Feldstein on complaints of the French

I am not a great fan of Harvard economist Martin Feldstein, but enjoyed his recent holiday column. In it, Feldstein chastises the French for reacting to a possible credit rating downgrade by “lashing out at Britain”, a country which, unlike France, does not fear a rating downgrade.

French officials apparently don’t recognize the importance of the fact that Britain is outside the eurozone, and therefore has its own currency, which means that there is no risk that Britain will default on its debt. When interest and principal on British government debt come due, the British government can always create additional pounds to meet those obligations. By contrast, the French government and the French central bank cannot create euros.

If investors are unwilling to finance the French budget deficit – that is, if France cannot borrow to finance that deficit – France will be forced to default. That is why the market treats French bonds as riskier and demands a higher interest rate, even though France’s budget deficit is 5.8% of its GDP, whereas Britain’s budget deficit is 8.8% of GDP.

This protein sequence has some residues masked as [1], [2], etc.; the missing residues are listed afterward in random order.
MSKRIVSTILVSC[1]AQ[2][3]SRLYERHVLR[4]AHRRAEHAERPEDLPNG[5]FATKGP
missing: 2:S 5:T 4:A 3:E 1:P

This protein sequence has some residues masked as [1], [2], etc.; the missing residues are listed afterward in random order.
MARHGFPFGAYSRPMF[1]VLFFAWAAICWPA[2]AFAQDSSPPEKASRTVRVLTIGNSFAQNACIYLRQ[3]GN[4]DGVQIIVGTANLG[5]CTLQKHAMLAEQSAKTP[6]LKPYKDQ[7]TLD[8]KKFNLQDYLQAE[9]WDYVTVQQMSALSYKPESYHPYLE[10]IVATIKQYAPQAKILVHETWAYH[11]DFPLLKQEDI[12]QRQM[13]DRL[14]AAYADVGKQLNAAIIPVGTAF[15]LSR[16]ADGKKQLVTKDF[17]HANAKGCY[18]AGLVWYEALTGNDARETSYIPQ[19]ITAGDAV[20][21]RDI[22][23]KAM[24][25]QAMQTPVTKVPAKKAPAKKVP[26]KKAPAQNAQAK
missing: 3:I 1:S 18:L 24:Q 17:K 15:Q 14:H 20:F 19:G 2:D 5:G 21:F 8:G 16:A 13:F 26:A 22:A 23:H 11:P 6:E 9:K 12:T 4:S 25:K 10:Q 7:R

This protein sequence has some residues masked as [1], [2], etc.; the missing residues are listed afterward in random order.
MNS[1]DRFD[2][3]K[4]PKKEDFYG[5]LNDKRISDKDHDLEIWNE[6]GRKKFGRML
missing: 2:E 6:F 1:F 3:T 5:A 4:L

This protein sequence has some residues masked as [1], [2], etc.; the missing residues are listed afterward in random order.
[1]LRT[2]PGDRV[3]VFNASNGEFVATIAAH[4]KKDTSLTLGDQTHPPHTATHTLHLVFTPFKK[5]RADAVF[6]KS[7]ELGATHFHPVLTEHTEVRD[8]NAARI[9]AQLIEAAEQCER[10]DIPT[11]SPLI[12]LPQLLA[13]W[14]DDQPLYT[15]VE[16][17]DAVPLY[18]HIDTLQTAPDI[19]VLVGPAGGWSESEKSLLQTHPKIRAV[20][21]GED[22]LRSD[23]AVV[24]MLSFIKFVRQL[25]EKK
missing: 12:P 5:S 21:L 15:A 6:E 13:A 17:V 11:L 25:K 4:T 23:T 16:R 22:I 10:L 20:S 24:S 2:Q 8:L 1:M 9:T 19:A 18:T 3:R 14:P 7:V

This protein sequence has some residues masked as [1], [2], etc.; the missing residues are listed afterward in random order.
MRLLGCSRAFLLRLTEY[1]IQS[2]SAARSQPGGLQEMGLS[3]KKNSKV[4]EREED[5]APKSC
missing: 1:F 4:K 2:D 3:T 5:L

Martin Feldstein, “The French Don’t Get It“, Project Syndicate, 28 December 2011.

Feldstein goes on to explain that “stopping the eurozone financial crisis does not require political union or a commitment of German financial support”. Of course not. The financial crisis could end if only individual countries, such as Greece, Italy, Spain, Portugal and France, would follow the example of Ireland, Latvia or Estonia, and pursue policies of fiscal austerity.

Feldstein fails to mention, however, the pain and suffering that would accompany this fiscal austerity if there is no help from stronger economies or from the European Central Bank.


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